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Abstract

Monitoring Vegetation with GIS and Remote Sensing Techniques and Carbon Stock Assessment of Mangroves of South Gujarat, Gujarat

Author(s): Dhara O Bhavsar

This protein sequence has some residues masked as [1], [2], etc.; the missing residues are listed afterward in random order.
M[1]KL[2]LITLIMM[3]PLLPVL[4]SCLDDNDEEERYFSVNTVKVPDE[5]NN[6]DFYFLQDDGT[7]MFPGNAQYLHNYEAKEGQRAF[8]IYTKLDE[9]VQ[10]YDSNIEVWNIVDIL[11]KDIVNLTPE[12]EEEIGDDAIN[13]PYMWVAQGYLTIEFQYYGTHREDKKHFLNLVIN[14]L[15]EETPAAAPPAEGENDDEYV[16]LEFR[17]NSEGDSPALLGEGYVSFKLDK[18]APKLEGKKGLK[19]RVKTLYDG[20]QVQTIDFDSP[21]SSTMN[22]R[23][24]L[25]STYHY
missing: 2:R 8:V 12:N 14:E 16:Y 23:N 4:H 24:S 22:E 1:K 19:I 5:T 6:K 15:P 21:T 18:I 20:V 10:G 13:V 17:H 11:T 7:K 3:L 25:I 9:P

The carbon dioxide which is emitted from anthropogenic activities stay into the atmosphere and takes centuries to remove. Carbon present in many ecosystems like ocean, biosphere, terrestrial and atmosphere (IPCC 2001a, Grace, 2004). The Ocean is the biggest carbon sink while 20-40% will be remaining in the atmosphere for the longer period. Mangrove ecosystem can sequester three times more carbon than any other ecosystem. To keep atmospheric carbon dioxide level below 450 ppm carbon dioxide reduction is required at 7% which can be achieving by restoring mangrove forest (Nellemann et al., 2009). Around 22.5 million tons of carbon is sequester by mangrove per year (Dittmar et al., 2006) Recent Studies have emphasized the valuable role played of mangrove forest on carbon storage. Gujarat possess second largest mangrove cover in India and shows increasing trend since 1987. Many conservation measures are taken by the state by plantation activities, involvement of local community for conservation and various awareness programs that are why mangrove area is increased in the state. Total 15 mangrove species are reported from Gujarat out of them Avicennia marina is dominant species. Two carbon pools were measured to calculate mangrove forest: Biomass carbon (Above ground and roots) and sediment carbon.In present study carbon sequestration carried out by non-destructive methodology. To calculate above ground and root biomass allometric equations are used which were development by Komiyama et al. (2006). The vegetation cover was mapped by GIS and Remote Sensing technique using LISS III and IV images.Present study data reveal that highest AGB is reported in Navsari (14.2mg/ha) followed by Surat (9.707 mg/ha), Bharuch (3.39 mg/ ha), and Valsad (0.606 mg/ha).Results on the productivity of mangrove forests showed an overall carbon increment of 32.0915 mg/ha (aboveground and below ground carbon), 278.759 mg/ha (Soil Organic Carbon) and 301.85 mg/ha (total carbon). The result showed that the maximum carbon has been reported in Surat District (148.8645 Mg/ha) while least is in Valsad District (12.247 Mg/ha). The Carbon Stock assessment study revealed that the soil has sequestered more carbon (278.75 Mg/ha) than biomass (32.09 Mg/ha).The results further demonstrated the importance of the oceanic mangrove in carbon storage and the mangrove plants in contributing OC to their biomass and soils.


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